Tattoo artist works on new type of canvas

Friday, May 22, 2020
Ginny Anderson is about halfway done with the mural she is painting on a retaining wall in McCook.
Lorri Sughroue/McCook Gazette

McCOOK, Neb. — A local tattoo artist, sidelined by the coronavirus, has switched from decorating the body to decorating sidewalks and walls.

Ginny Anderson, who co-owns with Thomas Adams The Tattoo Shop of McCook, has been a tattoo artist for 24 years and is a walking billboard of her craft. Almost every part of her body, including her armpits, are tattoos she’s done herself, sometimes left-handed or by using a mirror. Some commemorate milestones in her life, like the baby foot prints of her sons and the signature of Hank Williams III, from the time when he gave Anderson his autograph. Some pay homage to her personal favorites, such as what she calls “the morbid Bob Ross,” a slightly ghoulish rendering of the iconic PBS painter who, years ago, wrote her back after she sent him a fan letter. “I have a lot of Bob Ross stuff,” she admitted.

When the coronavirus pandemic forced tattoo shops to close — as well as nearly every other business in the nation — Anderson found herself without a source of income.

Another of Ginny Anderson's works is visible from the walking trail east of Kelley Park.
Bruce Crosby/McCook Gazette

That’s when local individuals and non-profits stepped in.

McCook Community Foundation commissioned her to illustrate the sidewalk in from of Sehnert’s Bakery with the names of local businesses. Chris and Annette Wagner paid her to paint their retaining wall that faces one of the Kelley Park Trails, with the colorful reminder to “Be kind.”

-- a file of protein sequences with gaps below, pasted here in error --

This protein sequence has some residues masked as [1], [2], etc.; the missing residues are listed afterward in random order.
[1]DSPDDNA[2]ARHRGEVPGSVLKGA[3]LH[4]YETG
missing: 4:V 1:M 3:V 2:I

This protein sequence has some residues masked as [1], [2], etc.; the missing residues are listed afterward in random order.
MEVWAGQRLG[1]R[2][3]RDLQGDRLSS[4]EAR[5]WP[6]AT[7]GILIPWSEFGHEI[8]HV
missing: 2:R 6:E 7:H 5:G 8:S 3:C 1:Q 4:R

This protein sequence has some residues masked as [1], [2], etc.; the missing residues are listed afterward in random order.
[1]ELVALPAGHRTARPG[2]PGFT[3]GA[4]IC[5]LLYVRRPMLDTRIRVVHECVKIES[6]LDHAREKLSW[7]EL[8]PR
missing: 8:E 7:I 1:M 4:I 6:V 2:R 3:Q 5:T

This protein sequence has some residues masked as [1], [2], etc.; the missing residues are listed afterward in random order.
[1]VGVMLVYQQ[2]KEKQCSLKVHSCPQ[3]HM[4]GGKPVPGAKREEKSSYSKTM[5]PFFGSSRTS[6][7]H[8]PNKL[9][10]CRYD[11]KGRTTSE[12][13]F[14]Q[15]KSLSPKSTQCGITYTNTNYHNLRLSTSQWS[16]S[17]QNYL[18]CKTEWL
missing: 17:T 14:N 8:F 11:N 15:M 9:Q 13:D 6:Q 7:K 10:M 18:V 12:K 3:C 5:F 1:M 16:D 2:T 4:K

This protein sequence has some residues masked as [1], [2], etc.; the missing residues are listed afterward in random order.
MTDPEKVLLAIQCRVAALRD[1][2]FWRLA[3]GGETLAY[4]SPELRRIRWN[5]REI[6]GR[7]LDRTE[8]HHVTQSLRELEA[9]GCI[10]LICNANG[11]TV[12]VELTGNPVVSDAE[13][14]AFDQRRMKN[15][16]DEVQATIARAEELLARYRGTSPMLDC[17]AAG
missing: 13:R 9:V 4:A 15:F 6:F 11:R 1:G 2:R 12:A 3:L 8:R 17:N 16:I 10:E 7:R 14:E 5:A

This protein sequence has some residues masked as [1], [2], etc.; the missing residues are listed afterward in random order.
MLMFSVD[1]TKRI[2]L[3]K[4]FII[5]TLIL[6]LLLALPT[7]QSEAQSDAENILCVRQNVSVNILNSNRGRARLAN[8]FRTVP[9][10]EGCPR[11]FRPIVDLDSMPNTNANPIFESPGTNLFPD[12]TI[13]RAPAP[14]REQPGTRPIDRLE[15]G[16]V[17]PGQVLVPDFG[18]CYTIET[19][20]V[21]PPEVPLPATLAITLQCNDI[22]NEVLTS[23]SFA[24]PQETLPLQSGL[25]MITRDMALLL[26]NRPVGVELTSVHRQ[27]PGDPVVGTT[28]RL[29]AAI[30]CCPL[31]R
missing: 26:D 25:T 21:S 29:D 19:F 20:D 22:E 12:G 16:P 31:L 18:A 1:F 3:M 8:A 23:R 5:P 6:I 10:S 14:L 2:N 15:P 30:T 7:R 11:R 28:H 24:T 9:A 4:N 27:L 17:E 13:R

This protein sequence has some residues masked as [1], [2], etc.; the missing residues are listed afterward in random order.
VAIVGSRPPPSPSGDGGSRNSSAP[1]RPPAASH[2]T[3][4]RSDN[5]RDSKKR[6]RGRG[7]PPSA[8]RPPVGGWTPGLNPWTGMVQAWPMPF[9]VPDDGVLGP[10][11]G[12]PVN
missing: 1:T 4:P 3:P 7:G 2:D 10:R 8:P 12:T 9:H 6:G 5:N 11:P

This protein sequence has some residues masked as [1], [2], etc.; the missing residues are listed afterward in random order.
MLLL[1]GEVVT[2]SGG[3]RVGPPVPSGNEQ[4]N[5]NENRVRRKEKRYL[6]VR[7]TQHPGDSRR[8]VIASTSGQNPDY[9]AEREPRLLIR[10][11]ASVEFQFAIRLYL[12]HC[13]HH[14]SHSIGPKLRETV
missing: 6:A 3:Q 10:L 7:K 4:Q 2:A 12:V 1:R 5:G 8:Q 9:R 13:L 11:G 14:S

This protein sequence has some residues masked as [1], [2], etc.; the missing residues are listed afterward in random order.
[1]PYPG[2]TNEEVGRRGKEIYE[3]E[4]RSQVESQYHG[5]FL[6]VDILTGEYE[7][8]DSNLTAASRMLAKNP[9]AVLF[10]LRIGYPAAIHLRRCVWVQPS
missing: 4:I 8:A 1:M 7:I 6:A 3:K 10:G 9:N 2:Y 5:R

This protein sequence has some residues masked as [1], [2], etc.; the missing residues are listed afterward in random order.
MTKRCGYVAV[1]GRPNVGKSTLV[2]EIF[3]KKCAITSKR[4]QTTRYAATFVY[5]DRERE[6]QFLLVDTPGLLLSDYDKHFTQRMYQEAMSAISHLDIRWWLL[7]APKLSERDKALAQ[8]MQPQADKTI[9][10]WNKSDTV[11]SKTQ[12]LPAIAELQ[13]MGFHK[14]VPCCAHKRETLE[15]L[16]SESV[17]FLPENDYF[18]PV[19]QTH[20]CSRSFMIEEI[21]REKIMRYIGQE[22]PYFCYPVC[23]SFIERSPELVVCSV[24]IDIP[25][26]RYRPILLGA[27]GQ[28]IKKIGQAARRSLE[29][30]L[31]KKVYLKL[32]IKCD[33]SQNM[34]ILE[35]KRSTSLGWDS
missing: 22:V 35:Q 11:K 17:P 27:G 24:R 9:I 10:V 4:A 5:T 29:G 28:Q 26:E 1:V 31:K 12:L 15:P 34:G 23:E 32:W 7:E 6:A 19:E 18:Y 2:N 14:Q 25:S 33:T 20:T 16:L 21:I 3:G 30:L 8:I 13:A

And now, she’s in the process of completing a flower mural on a retaining wall that faces Kelley Park, commissioned by Chad and Katie Graham.

“She said she’s been thinking about putting sunflowers on here for a while,” Anderson said. “So I’m doing that and adding some other wildflowers, to go with the landscape.”

The pandemic seemed to bring out the best in some people. The commissioned work is keeping her afloat while her shop is closed down, she said. “I’m really grateful to those individuals who hired me, because it means I have at least some revenue coming in,” she said.

Anderson said she spends about five hours a day on the mural, using plenty of sun screen and now wearing a hat “because the tips of my ears got sun burnt the other day.” It should be finished up in a couple of days, she estimated.

With pandemic restrictions loosening by the week, she expects to be going back to the tattoo shop sometime in June. When that happens, she’ll have lots to do: Anderson said she already has nearly two month’s worth of backlogged appointments to re-schedule.

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  • This is a great idea! I love it!

    -- Posted by amystrauch on Sat, May 23, 2020, at 8:54 AM
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